Posted: Mon Apr 18, 2011 12:59 am Post subject: How to define Service Availability
Need some help on defining service availability.
I have been calculating KPI for our company on service availability for a around 3 years now.
In our service catalog we've defined the different services we offer to business units and their relationships between them.
One month, an incident occured on the LAN service, which has impacted one of the business service (it wasn't available, cause the server has one network card).
So when I calculated the availability for this service, it wasn't 100% available due to the network incident.
My top management didn't agree with me, saying that the incident occured on the network and not the business service.
So for them, the business service was 100% available, but the LAN service had the availability reduced due to the incident.
There was a long debate on that, because I wasn't convinced.
Was my vision wrong?
If it's the case, how do we then define service availability?
Joined: Mar 10, 2008 Posts: 403 Location: Sunderland
Posted: Mon Apr 18, 2011 6:33 pm Post subject:
It depends how you define Service........a question for service level management.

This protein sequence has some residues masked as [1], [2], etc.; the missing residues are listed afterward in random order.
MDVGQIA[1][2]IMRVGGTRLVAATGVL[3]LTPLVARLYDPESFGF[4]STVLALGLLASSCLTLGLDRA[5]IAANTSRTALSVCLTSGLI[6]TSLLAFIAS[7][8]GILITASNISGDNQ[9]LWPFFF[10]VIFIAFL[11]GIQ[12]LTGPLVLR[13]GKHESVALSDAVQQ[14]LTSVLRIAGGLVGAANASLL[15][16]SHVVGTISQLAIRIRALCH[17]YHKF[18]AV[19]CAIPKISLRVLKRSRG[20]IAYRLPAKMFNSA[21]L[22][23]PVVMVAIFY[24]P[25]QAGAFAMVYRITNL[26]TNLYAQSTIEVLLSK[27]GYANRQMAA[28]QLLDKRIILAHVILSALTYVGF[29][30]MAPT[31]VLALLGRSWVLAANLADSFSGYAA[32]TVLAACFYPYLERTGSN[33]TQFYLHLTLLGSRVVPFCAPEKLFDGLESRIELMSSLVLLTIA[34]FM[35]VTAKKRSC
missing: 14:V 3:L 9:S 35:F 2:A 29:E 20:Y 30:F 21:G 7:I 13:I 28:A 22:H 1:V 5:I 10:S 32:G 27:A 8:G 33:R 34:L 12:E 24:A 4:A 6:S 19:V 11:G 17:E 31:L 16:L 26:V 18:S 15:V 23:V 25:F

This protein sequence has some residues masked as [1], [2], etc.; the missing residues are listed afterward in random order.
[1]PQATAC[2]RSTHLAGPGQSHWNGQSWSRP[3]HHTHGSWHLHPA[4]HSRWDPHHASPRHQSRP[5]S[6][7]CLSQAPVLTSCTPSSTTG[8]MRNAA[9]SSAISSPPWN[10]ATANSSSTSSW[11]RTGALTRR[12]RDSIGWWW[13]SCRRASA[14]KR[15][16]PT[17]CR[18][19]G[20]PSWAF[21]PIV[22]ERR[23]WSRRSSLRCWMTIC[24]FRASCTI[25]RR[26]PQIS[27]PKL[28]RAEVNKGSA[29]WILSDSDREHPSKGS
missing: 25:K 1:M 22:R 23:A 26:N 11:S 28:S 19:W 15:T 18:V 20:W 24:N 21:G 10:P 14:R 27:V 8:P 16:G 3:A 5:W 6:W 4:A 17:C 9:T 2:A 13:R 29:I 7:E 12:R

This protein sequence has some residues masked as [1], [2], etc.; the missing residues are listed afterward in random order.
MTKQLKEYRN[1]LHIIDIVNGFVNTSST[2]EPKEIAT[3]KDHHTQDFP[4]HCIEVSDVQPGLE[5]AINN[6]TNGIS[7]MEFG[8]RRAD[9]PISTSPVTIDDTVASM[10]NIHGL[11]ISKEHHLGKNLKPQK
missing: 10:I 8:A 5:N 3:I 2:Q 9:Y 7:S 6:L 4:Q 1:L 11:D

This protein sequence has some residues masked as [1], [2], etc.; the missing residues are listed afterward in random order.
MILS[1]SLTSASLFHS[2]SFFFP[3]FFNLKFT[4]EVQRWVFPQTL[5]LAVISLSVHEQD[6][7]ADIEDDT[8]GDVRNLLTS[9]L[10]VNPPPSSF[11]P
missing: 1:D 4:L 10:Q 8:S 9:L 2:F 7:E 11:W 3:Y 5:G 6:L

If its defined from a user perspective then you may well be right but I suspect your company is offering an application service, a network service, a data centre service, etc and wouldn't want to be hit twice on different service lines for the same outage.
Joined: Mar 04, 2008 Posts: 1894 Location: Helensburgh
Posted: Mon Apr 18, 2011 9:37 pm Post subject:
Availability is always availability to the customer and service is always service to the customer. Although Boris is correct, the idea that there is not a direct offer of availability of a business service (like an application) to the customer is somewhat strange and I'm sure the customer cares not a whit what component of the infrastructure caused the lack of availability. I worked in a place where they got clever about de-constructing real services and I thought it very poor at the time.
I believe that such a set up shows a lack of business focus in the IT department, i.e. what Ian Clayton calls "inside-out" thinking.
For my money, it only helps to talk about things like a network service etc. when there is an intermediate customer (such as the service delivery manager. Then you have unavailability of network from Network Management to Service Management and unavailability of application from Service Management to business customer. Both hits are correct and should be dealt with according to the appropriate SLAs OLAs or contracts.
Without the intermediate service customer you get nonsense and if I were your customer I would claim both hits since you offered both services and failed to deliver each. _________________ "Method goes far to prevent trouble in business: for it makes the task easy, hinders confusion, saves abundance of time, and instructs those that have business depending, both what to do and what to hope."
William Penn 1644-1718
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